After three armed robbers were reported at an off-campus house on Madbury Court the night of Nov. 28, no emergency alert was issued to the UNH community. But according to UNH Police Chief Paul Dean, the situation was a working investigation that played out differently from past scenarios.

“We’re usually very good at sending these things out, but I need accurate information,” Dean said. Durham Police were the first on scene, as the incident took place off campus.

“Once [Durham Police] got to the scene and conducted the investigation, they didn’t have all the facts,” Dean said. As the victim’s cellphone was stolen, he was forced to flee downtown to find his roommates, which resulted in a delay in reporting.

Dean said the department wanted to issue an alert, but by the time information was confirmed, several hours had passed. In addition, the incident occurred on Thanksgiving break weekend, and most of UNH’s campus was void of student life.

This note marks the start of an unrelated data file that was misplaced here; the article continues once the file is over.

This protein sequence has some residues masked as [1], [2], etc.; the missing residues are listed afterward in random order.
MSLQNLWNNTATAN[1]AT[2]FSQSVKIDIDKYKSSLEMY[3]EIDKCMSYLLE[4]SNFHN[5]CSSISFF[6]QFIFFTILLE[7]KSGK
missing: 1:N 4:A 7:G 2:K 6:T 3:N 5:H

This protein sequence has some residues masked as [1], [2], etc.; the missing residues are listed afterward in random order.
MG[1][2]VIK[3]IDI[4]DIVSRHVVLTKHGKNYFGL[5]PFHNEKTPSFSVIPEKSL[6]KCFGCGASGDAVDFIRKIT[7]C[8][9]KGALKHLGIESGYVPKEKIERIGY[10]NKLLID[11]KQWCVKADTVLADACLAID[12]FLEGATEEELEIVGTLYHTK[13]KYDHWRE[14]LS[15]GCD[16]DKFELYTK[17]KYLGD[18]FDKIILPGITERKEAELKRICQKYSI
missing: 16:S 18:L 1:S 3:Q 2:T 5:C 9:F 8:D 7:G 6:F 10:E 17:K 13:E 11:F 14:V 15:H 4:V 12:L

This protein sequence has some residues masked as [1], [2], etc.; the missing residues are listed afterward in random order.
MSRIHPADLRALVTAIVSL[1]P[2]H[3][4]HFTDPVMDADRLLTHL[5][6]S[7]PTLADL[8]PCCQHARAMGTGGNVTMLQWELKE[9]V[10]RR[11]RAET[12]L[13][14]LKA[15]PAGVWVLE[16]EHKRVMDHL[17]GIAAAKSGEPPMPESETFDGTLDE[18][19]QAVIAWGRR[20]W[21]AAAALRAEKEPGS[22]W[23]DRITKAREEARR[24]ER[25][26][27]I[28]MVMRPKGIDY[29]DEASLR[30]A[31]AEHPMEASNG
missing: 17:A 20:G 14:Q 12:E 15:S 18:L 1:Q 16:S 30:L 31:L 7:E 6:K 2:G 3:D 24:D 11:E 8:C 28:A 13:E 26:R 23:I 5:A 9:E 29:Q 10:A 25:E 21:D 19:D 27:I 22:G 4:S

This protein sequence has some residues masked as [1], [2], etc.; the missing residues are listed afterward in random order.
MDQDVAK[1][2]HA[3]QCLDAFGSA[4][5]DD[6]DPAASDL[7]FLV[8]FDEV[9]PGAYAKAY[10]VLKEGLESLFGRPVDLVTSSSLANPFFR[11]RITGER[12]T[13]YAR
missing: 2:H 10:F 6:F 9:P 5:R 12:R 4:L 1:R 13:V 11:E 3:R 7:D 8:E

“If you look at the definition of a timely warning, it says it is subject to investigation,” Dean said. “If I put out incorrect information into the community, that’s wrong too. The information needs to go out and it needs to be accurate.”

Dean emphasized that matters were first dealt with by Durham Police and then relayed to UNH Police. UNH Police issue emergency alerts.

“If it was UNH [police department’s] situation and we had all of the information, it would have gone out,” he said.

Dean also referenced past situations, including a November 2014 gun brandishing at the Gables apartments and a September 2014 armed robbery at the Irving Circle K convenience store. 

“With the gun at the Gables, we had a guy in custody who said he threw the gun into the woods,” Dean said. “The issue at the Irving station was that the person brandished the gun and he was running towards campus. It was timely, it was on video. That was different. This here, there was a delay in reporting and confirming. There was a lot to go through and nobody wanted to be wrong.”

Dean says the police department is constantly working on improving the efficiency of the emergency alert system and meeting the needs of the student body.

Executive Editor